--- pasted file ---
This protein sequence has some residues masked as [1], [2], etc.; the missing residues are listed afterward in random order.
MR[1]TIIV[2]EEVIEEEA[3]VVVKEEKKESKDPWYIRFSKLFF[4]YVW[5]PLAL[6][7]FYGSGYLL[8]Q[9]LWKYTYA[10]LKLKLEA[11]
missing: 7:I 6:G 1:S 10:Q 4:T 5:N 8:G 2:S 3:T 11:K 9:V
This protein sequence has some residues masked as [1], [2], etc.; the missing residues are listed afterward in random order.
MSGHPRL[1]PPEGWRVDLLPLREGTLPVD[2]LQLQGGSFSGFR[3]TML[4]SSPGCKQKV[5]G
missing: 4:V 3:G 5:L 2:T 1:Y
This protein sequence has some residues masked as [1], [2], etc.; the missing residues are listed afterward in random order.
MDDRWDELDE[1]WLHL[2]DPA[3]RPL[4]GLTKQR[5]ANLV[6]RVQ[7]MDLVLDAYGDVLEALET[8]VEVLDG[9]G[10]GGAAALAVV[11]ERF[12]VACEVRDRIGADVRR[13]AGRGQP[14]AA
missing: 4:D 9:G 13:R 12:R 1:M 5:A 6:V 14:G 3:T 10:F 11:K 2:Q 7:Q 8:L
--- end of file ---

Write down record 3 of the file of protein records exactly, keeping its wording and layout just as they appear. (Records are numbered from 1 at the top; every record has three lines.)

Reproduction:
This protein sequence has some residues masked as [1], [2], etc.; the missing residues are listed afterward in random order.
MDDRWDELDE[1]WLHL[2]DPA[3]RPL[4]GLTKQR[5]ANLV[6]RVQ[7]MDLVLDAYGDVLEALET[8]VEVLDG[9]G[10]GGAAALAVV[11]ERF[12]VACEVRDRIGADVRR[13]AGRGQP[14]AA
missing: 4:D 9:G 13:R 12:R 1:M 5:A 6:V 14:G 3:T 10:F 11:K 2:Q 7:Q 8:L